An Overview
Multiple functions of Indian Puppetry
Skilled Craft of Indian Puppetry
Inanimate to Animate in Indian Puppetry
INANIMATE TO ANIMATE IN INDIAN PUPPETRY
 


Stage Set
STAGE SET & PROPERTY
Puppet stage is divided into two parts - first where puppets acts and second where manipulators stand. Again for the rod, gloves and shadow puppets, puppeteers manipulate overhead by standing or sitting. For marionette, puppeteers manipulate from top to below. Traditional stages are simple and can be dismantled quickly. They use indigenous materials and make their own stage. Some traditional string and shadow puppet-groups have their own tents, take them on truck to different fairgrounds and perform ticketed shows. Traditional puppet-groups use thick clothes, preferably black for their stage and always hang a banner containing group name and address. Traditional glove puppeteers perform in the open and do not need any stage. Traditional rod puppeteers use painted curtains and wings. String and rod puppeteers use props like trees, chariot and throne. Shadow puppeteers use scenes and props made by leather and attach them on the screen by thorns. Painted curtains and wings are used as a scene.
LIGHTING
Traditional puppeteers used oil lamps, earthen lamps or lanterns earlier, but now they use electric light. Shadow puppeteers of Kerala still use oil lamps, to retain the unique effect of light-and-shade in their performance. Glove puppeteers generally perform in the daytime in open
  space and do not need any illumination. Pava Koothu puppeteers, however, perform sitting in the open before a brass oil lamp. Rod and string puppet-groups use spotlights and some colour effects (with gelatine paper) to create river, sunrise, storm, etc. Most groups are too poor to give sophisticated effects. In Assam, string puppeteers use slide projector, as this is used in their folk theatre (Vramyaman Natak). Shadow puppeteers now use electric lamps behind the shadow curtain for their show.


Shadow lighting
MUSIC & DANCE
Music is very important in traditional puppet show. Even a single glove puppeteer sings when he manipulates his puppets, or, he plays percussion with one hand and manipulates puppets with the other. Other forms of puppet groups have an ensemble of musicians who provide music for the play. Rod puppet groups have 4 to 5 musicians with separate singers. String puppet groups of West Bengal have a main singer, composing music for all the plays and paid a high amount. Other string puppet groups have at least one singer and one instrument player. In Kathputli of Rajasthan, music plays a vital role, as the singer uses the sound effects for entertainment.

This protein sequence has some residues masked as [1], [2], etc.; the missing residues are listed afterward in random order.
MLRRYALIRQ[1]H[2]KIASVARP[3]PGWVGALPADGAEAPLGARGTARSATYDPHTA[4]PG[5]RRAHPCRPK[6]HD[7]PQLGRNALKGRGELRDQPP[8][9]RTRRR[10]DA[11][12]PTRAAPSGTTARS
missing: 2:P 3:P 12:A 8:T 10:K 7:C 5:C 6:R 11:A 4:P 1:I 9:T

In shadow groups, the leader sings first and then other puppeteers join in chorus. Music is often taken from the regional folk theatre, based on ragas and folk tunes. String and rod puppeteers of West Bengal use popular songs from Jatra and films. As they go to perform in Bihar, they use local Bhojpuri songs for the audience there. Now women sing for female characters. Musicians provide effect music, particularly during war scenes. Dances are both important and popular in traditional puppet plays. Every form of puppetry has dancer puppets and uses rhythmic songs for them. Anarkali, the Kathputli dancer puppet, is famous all over the world. Shadow puppet dancers perform in their traditional style.


Musicians in puppet show

SOUND
Traditional puppet shows are always with live music and dialogue. Nowadays they use microphones to reach bigger audience. Some string puppeteers use recorded audiocassettes available in the market. These groups neither have money to pay musicians nor can they afford recording for the play.

CONCLUSION
All traditional puppeteers are always competing against new technology and new media. People abroad fancy traditional shows, but, in India, urban people are keen on modern shows. So traditional puppeteers are trying to imitate TV or cinema with their limited resources. Puppeteers who live in the city often get chance to go abroad but puppeteers in villages live in poor condition, with many leaving their profession!


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